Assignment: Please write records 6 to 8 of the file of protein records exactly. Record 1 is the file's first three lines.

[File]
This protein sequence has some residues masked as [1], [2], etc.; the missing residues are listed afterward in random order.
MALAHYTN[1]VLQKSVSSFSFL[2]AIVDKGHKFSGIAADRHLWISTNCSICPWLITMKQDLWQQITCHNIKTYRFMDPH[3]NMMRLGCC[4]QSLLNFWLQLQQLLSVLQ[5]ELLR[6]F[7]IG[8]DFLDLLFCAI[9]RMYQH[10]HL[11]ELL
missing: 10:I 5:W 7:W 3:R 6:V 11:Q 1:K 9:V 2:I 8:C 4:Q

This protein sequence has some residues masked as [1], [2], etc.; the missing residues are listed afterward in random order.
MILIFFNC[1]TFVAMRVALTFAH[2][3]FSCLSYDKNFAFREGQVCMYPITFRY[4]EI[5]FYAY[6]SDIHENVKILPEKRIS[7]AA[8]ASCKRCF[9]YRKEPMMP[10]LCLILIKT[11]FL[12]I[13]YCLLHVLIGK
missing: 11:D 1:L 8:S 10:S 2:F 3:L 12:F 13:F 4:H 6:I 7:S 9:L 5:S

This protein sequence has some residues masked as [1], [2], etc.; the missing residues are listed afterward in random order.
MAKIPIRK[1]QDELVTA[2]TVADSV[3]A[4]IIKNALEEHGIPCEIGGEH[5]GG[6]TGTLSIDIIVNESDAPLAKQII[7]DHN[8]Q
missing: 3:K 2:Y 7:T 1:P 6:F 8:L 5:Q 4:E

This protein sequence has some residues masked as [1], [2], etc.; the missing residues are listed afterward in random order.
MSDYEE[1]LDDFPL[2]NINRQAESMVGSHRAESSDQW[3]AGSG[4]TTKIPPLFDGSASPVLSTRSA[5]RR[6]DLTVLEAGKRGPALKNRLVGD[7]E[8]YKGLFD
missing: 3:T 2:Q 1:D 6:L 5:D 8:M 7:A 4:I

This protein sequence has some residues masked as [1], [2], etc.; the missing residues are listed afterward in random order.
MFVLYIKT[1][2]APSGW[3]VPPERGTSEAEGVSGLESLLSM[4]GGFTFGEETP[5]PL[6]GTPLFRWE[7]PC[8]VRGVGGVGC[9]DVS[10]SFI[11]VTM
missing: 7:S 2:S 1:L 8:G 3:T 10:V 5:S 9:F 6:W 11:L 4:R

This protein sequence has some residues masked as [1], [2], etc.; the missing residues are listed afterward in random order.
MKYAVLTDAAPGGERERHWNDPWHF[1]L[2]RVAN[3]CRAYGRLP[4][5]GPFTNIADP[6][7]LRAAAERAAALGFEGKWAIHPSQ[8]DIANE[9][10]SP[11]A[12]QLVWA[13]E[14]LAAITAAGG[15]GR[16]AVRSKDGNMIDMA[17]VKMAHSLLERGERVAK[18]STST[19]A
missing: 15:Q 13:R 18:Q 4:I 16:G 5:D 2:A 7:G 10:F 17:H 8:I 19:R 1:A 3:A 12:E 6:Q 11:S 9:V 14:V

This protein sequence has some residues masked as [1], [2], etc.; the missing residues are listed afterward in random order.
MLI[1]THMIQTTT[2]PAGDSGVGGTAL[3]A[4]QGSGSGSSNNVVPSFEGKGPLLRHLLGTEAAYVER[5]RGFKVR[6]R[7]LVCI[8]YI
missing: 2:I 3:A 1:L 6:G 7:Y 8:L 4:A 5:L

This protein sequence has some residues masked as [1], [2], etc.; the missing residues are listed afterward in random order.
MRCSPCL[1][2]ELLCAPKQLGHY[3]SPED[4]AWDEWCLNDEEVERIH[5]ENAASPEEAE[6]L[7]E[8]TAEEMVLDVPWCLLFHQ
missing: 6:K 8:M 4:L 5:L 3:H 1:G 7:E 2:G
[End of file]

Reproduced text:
This protein sequence has some residues masked as [1], [2], etc.; the missing residues are listed afterward in random order.
MKYAVLTDAAPGGERERHWNDPWHF[1]L[2]RVAN[3]CRAYGRLP[4][5]GPFTNIADP[6][7]LRAAAERAAALGFEGKWAIHPSQ[8]DIANE[9][10]SP[11]A[12]QLVWA[13]E[14]LAAITAAGG[15]GR[16]AVRSKDGNMIDMA[17]VKMAHSLLERGERVAK[18]STST[19]A
missing: 15:Q 13:R 18:Q 4:I 16:G 5:D 2:A 7:G 10:F 17:H 8:I 19:R 1:A 3:A 12:E 6:Q 11:S 9:V 14:V

This protein sequence has some residues masked as [1], [2], etc.; the missing residues are listed afterward in random order.
MLI[1]THMIQTTT[2]PAGDSGVGGTAL[3]A[4]QGSGSGSSNNVVPSFEGKGPLLRHLLGTEAAYVER[5]RGFKVR[6]R[7]LVCI[8]YI
missing: 2:I 3:A 1:L 6:G 7:Y 8:L 4:A 5:L

This protein sequence has some residues masked as [1], [2], etc.; the missing residues are listed afterward in random order.
MRCSPCL[1][2]ELLCAPKQLGHY[3]SPED[4]AWDEWCLNDEEVERIH[5]ENAASPEEAE[6]L[7]E[8]TAEEMVLDVPWCLLFHQ
missing: 6:K 8:M 4:L 5:L 3:H 1:G 7:E 2:G